I recently had a memorable customer experience – memorable, unfortunately, because it only served to grow my frustration over how little the nation’s largest wireless carrier cares about its customers. To make a long story short, I want to add an international component to my Verizon Wireless (News - Alert) calling plan, but was told my current plan does not support that particular international option, and that I would have to go with a more expensive alternative, unless I wanted to change my plan, which I was loath to do. Why? I had been successful keeping my long-since extinct VZ all you can eat plan.
But, based on all the variables – cost, control, features, service quality – I somehow convinced myself that changing was the right thing to do, and I’ll acknowledge the agent was one of the nicest and friendliest I’ve ever dealt with anywhere. Despite that, I felt I had been forced into a decision, along with a gut feeling something would go wrong with the billing, which is why I deactivated the autopay feature on my account.
That brings me to part two of this journey. Knowing that cell coverage internationally may not be quite what we’re used to in the U.S., I inquired specifically about the region to which I was headed before making my decision, and was told with certainty the coverage would be very similar to what I experience at home. Again, I should have known better. The service was, at best, spotty, and most of the time, non-existent. Now it occurred to me that I had begrudgingly changed my plan to not be able to benefit from the service that predicated the change. Shame on me for believing what I was told, knowing service quality outside the U.S. is beyond Verizon’s sphere of influence.
Then, not surprisingly, the decision to stop the autopay turned out to be a wise one; when I looked at my next statement, I had been overbilled (for something I was barely able to use). For a second time, the agent I dealt with was extremely pleasant and was able to adjust my statement – notably, after hearing a very animated earful about my displeasure, but even he kept focusing on the fact that I’d turned off my autopay, rather than the fact that I, as the customer, had been misinformed, leading to a decision I didn’t need to make.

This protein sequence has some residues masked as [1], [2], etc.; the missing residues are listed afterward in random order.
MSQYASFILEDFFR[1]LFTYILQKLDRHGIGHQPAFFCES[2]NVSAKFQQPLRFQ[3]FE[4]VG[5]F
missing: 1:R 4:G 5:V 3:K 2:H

Unfortunately, two very pleasant agents do not outweigh the poor product experience. Verizon did a great job hiring pleasant agents, but other than that, I’ve become skeptical its service is actually better than the alternatives. The network coverage map is a joke – in reality, there are more holes than in a block of Swiss cheese, and having tried phones from other carriers, I am unconvinced there’s much of a difference in coverage, at least in this region. The market will eventually force an unlimited offer, which the company says it opposes because the networks can’t handle it in a video-centric era. It has, though, introduced a whimsical hourly unlimited plan, called PopData (so I suppose it can say it has an unlimited offer now). Last, but not least, I was led to believe I would have complete control over the devices on my account, which was true – but conveniently omitted was the fact it would cost me another $5 per month.
So while I figure out my own longer term options, a few suggestions for not only service providers, but really any business, when it comes to customer relationships.
Product/Service is king – Too often, businesses find themselves in a position of trying to reconcile for mistakes with exceptional customer care. That may buy you a second chance but, more often than not, the lingering memory will be the poor product experience and if you don’t fix that, you will inevitably lose business.
Don’t make promises you can’t keep – Customer service teams are trained in helping resolve issues, and they’re often given a script to work from. But, often, that script does not resolve the issue. Make sure your customer service teams are able to follow protocol but also trained to go off-script when needed to resolve customer issues. But, also ensure they are well versed on the overall business so they don’t exacerbate the situation by making promises your product can’t support, just to make the sale or keep the customer happy. The longer term impact will be lost revenue.
Customer is always right – We know that’s not true, but pretend it is. What I mean is, your customers often think they know what they want, or what product or service tier is best for them. There are many reasons for this – some logical, some not. Regardless, don’t put the customer on the defensive; don’t try to outsmart your customer; and don’t make the customer feel you’re speaking down to him. Instead, look for ways to help the customer reach his own conclusion that he may have been incorrect initially; let him make the decision on his own. And, when the customer has a complaint, don’t tell him he’s wrong or it’s his fault. Again, be pragmatic, find a resolution that makes the customer feel a sense of accomplishment. And if you know you’ve not completely satisfied the customer, find out how to go a step further to ensure satisfaction and loyalty.
I said at the outset this would be a story with some good and some bad, which it is. But what should be clear now is that the bad outweighs the good – especially since I’m reminded of it constantly, while the good is but a distant memory. Quality customer care is a necessity, but it cannot replace product quality.
Edited by Alicia Young